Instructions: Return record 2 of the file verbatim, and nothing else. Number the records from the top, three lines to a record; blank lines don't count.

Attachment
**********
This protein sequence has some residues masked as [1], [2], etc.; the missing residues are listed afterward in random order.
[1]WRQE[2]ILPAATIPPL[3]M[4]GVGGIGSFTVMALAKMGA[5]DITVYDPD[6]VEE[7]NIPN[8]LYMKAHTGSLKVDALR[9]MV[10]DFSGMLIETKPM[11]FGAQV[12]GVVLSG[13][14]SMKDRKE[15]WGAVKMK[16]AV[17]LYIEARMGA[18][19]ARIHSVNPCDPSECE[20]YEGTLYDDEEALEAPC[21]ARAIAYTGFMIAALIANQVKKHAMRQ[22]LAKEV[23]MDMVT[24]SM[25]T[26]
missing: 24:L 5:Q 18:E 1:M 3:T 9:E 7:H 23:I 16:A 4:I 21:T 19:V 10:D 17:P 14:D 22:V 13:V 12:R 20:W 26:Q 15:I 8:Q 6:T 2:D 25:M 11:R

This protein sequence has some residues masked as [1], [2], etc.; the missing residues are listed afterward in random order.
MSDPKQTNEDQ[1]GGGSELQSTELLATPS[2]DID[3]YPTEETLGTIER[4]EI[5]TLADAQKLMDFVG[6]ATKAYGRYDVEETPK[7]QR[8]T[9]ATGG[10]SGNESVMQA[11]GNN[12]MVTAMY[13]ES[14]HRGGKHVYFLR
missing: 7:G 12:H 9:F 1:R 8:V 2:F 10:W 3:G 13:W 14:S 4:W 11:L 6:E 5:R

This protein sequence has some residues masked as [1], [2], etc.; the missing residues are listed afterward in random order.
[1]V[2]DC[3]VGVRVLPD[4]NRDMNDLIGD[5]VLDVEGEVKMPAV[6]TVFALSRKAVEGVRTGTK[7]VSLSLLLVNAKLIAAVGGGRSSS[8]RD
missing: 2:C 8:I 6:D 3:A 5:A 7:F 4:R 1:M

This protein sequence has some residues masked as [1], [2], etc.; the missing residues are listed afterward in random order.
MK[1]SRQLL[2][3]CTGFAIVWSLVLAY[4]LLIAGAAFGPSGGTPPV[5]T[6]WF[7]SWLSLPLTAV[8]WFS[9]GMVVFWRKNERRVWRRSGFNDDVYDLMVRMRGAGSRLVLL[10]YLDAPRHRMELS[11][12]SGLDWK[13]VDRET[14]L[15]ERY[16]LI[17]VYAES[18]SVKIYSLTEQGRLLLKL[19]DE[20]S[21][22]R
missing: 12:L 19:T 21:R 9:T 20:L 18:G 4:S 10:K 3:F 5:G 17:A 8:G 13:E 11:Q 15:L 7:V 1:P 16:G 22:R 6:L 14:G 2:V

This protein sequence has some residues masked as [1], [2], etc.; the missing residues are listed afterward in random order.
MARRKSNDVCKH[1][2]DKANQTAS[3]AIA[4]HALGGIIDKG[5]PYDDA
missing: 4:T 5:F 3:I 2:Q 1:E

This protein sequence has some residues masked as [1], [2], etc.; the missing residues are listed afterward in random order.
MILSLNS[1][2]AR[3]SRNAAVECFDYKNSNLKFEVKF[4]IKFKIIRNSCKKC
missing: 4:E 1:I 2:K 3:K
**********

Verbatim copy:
This protein sequence has some residues masked as [1], [2], etc.; the missing residues are listed afterward in random order.
MSDPKQTNEDQ[1]GGGSELQSTELLATPS[2]DID[3]YPTEETLGTIER[4]EI[5]TLADAQKLMDFVG[6]ATKAYGRYDVEETPK[7]QR[8]T[9]ATGG[10]SGNESVMQA[11]GNN[12]MVTAMY[13]ES[14]HRGGKHVYFLR
missing: 7:G 12:H 9:F 1:R 8:V 2:F 10:W 3:G 13:W 14:S 4:W 11:L 6:E 5:R